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By No owner — last modified Dec 18, 2014 02:38 PM

 Cuba - Profile

Facts

  • In recent years more yachts have begun to visit Cuba as the authorities have started to encourage tourism. Consequently the entry procedures have been modified and yachts may now only clear in at a port of entry that also has a marina facility.
  • Whilst the cruising area is vast, there are restrictions on where you can go. All the small bays on the north coast are closed to yachts and throughout the country it is only possible to go ashore at designated ports where there is a marina or tourist facility. It is still possible however to anchor in remote areas where there are no settlements. The few designated stops are: Puerto Vita, Cayo Coco, Marina Darsena in Varadero, Marina Hemingway, Cayo Levisa, Marina Cabo San Antonio, Cayo Largo, Cienfuegos, and Santiago.
  • US yachts are not forbidden from cruising in Cuba, but if they do not obtain a licence from the US Treasury Department and permission from the US Coast Guard, they may experience difficulties when returning to the USA (see further details under USA Clearance). This situation may change now that relations between the two countries are improving.
  • Whilst it is perfectly legal for foreign yachts to go directly from Cuba to the USA, if clearing in at Key West it is possible you will experience problems on arrival where immigration officials are said to be "difficult", (reports have been received of cruising permits being denied or taken away). See USA Clearance for further details.
  • Because the island runs in a general SE-NW direction and the prevailing winds are easterly, ideally one should cruise along Cuba's coasts in a counterclockwise direction.
  • Yachting is still in its infancy and as there are very few locally owned sailing boats, repair facilities are limited. Resources to assist yachtsmen are limited or non-existent in most of the country and as a result one must be fairly independent if cruising here.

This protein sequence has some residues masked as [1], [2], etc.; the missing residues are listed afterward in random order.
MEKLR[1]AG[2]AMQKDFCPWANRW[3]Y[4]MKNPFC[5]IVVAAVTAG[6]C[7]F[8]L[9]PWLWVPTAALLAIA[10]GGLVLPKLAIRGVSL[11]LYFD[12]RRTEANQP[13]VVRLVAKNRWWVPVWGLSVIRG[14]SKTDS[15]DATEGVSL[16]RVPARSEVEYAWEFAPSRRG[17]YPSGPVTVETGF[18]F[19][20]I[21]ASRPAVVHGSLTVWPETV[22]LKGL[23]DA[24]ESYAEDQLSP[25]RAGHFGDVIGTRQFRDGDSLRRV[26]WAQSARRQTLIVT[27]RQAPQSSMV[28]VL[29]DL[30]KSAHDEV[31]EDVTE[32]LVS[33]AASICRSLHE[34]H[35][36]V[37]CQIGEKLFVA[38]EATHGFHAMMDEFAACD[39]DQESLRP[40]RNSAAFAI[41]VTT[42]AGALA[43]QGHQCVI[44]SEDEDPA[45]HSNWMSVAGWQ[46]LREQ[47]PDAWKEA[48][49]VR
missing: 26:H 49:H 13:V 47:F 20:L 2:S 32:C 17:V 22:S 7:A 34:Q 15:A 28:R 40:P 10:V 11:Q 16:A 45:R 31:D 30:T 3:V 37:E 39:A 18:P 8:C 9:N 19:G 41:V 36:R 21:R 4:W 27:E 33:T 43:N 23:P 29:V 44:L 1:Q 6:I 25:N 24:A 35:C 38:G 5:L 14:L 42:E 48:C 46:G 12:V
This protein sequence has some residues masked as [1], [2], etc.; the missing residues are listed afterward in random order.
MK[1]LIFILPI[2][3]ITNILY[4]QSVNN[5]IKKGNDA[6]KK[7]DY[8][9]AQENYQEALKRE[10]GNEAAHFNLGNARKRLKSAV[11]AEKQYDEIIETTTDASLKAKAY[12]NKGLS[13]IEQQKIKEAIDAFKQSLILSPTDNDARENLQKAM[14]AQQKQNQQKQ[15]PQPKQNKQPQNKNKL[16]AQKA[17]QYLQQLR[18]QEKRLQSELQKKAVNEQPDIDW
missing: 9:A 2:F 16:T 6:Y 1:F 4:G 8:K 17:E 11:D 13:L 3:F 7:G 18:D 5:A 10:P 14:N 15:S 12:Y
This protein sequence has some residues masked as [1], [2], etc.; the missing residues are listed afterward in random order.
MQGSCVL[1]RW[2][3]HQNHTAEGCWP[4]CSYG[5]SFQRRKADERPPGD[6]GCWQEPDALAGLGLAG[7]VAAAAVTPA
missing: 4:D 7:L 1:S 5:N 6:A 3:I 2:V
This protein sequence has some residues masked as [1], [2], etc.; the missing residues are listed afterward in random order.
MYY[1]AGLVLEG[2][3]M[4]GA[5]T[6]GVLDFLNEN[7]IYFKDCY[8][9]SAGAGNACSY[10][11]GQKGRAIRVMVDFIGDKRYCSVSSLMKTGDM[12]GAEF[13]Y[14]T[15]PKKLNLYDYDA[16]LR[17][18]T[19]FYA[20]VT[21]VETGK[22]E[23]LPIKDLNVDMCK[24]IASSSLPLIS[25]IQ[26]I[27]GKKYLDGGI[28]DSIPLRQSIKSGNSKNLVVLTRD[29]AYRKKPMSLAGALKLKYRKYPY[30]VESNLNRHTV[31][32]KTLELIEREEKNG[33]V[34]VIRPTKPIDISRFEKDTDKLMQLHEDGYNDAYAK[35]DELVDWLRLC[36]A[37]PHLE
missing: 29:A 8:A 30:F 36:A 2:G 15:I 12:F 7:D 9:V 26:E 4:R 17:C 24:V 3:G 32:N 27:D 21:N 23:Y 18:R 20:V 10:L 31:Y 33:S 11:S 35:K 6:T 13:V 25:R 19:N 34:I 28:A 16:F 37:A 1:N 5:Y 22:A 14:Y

• The US still maintains a military base at Guantanamo Bay on the SE extremity of the island. This port should only be entered in an absolute emergency.
  • Although not officially permitted, gifts of clothes, shoes, eye glasses or household items are very welcome by the Cuban people.
  • Recent changes mean that Cubans are now free to travel within their own country, however the cost of transportation for most remains high. On the positive side, any Cuban who has a car is now permitted to drive it as a private taxi.

Security

Tourists are regarded as valued guests for Cuba and the local people will do all they can to help you. There has been no serious crime reported against visiting cruising yachts, however, in Cabo Cruz (along the route to Cienfeugos), there have been several reports of theft from yachts in the anchorage. The anchorage is far from town and people do swim out to the boats.

The Caribbean Safety and Security Net (safetyandsecuritynet@gmail.com) gather information by anchorage or by island, so sailors can plan their cruising in the Caribbean with an eye to appropriate behaviour and precautions wherever they decide to go. Should you have suffered a boarding, robbery or attack on your yacht or have information about a yachting-related security incident, go to the CSSN homepage and click on the "Report an Incident" icon. The associated form is quick and simple to complete and ensures that all the necessary details are reported. The CSSN is the most comprehensive source of Caribbean security incidents against sailors on the net. Remember, it is every cruiser's responsibility to ensure that incidents are reported.